ILNews

Start Page: Exploring alternatives to using email

Kim Brand
February 15, 2012
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Kim BrandEmail is war – you are a prisoner. Your inbox, once littered with annoying spam, now delivers a super-abundance of information. The torrent defies your effort to organize, classify, prioritize and respond to those that are critical versus those that are merely interesting. Bad news: it’s only going to get worse.

According to Pingdom.com, there were 107 trillion emails sent in 2010 from 2.8 billion email accounts – expected to grow to 3.8 billion accounts by 2014. Since the Internet makes the world a small place filled with lots of people who want to be your “friend,” you can expect to start receiving email regularly from most of them.

Unlike paper mail whose volume is expected to drop six percent in 2012, the “machinery” that delivers email is getting faster and cheaper. The natural forces that restrain growth are absent. Email is like a species obrand1.giff animal that has no natural predator.

Many practicing attorneys started their careers before email was possible, let alone popular. Prior communication technologies – mail and phone – evolved slowly enough that systemic and cultural accommodations kept pace with their growth. You delegate opening mail to assistants; someone – or something – answers your phone. Not so with email; most of it gets delivered straight to your inbox. Productivity fail.

Here are five alternatives to email you should know about.

Just call – You can’t deny millions of years of evolutionary predisposition: We like to talk. (See: Pink Floyd’s 1994 song, “Keep Talking.”) Some messages are just better communicated in person or at least in a conversation. Emotion and interaction are absent in email. Rule: After two or three emails on the same subject: JUST CALL!

What’s old is new again: fax – I still get funny looks from 20-somethings about what a fax is or why they’d want to use one. Most businesses have a fax machine. Few are as busy as they once were. That makes fax a quieter channel to deliver a message and one that gets disproportionate attention.
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Instant message quickies – We think of instant messaging as a communication channel for teens – like texting. But it can be the antidote for phone slips and the one- or two-sentence messages that litter your email inbox. Be careful to allow only your colleagues, friends or family to communicate with you this way or it will become a constant annoyance – like email.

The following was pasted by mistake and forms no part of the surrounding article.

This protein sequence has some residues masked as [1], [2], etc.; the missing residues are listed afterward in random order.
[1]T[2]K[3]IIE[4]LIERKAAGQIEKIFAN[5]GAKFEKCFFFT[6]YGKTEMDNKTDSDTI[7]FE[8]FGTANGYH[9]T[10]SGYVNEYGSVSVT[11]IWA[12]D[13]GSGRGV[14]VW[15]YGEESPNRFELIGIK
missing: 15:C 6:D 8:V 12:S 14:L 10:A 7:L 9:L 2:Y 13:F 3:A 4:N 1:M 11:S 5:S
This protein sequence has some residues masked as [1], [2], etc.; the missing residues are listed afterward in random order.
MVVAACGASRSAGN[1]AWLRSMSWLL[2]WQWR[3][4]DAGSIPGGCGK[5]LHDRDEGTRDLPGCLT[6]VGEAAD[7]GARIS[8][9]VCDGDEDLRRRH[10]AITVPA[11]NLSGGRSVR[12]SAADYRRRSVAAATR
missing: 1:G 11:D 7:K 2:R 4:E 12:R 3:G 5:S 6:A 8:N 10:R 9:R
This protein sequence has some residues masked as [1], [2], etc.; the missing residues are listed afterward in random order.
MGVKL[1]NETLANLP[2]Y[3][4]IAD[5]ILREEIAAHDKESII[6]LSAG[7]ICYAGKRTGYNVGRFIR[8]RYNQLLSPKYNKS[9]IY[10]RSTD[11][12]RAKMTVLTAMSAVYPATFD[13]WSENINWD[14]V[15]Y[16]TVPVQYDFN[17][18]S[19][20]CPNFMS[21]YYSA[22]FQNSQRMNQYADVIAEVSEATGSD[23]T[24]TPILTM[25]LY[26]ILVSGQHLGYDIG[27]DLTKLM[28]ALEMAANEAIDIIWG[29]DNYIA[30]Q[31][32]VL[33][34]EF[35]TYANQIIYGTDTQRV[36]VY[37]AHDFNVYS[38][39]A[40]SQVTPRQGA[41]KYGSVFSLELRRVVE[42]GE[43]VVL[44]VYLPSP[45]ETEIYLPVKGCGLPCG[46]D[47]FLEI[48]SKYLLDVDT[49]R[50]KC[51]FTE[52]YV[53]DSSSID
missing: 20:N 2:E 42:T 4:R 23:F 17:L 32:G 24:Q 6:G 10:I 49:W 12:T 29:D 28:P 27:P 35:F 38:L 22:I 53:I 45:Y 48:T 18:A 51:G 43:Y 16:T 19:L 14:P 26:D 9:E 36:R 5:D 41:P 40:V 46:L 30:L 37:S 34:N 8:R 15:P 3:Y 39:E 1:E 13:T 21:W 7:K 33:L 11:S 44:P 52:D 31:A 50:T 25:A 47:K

Email was not designed for attachments – The Internet protocol that delivers email is incompetent at delivering binary files like Word docs, PDFs and photos. Attachments strain mailbox size and “hide” files in your email program that should be shared on your network and/or filed with other client materials. The solution is to use a file sharing service. With these, you upload the file to a secure website then simply send your correspondent(s) a link to it.

Wikis - your personal Wikipedia – To truly exchange ideas, documents and other files you need a web-based tool. Wikipedia is one of the most popular websites on the planet – and you can have one for yourself, your firm, or dedicated to a project, client or case. The principal attraction of a wiki is that information is presented in context. Supporting resources can be uploaded and/or linked on a page viewable over the web from anywhere. Security is managed using encryption, logins and passwords.

They say that if the only tool you have is a hammer, all your problems look like nails. Such is the case with email. It may be the only tool you have so you are tempted to [mis]use it for everything. Take my advice and expand your toolkit to include these alternatives to email.•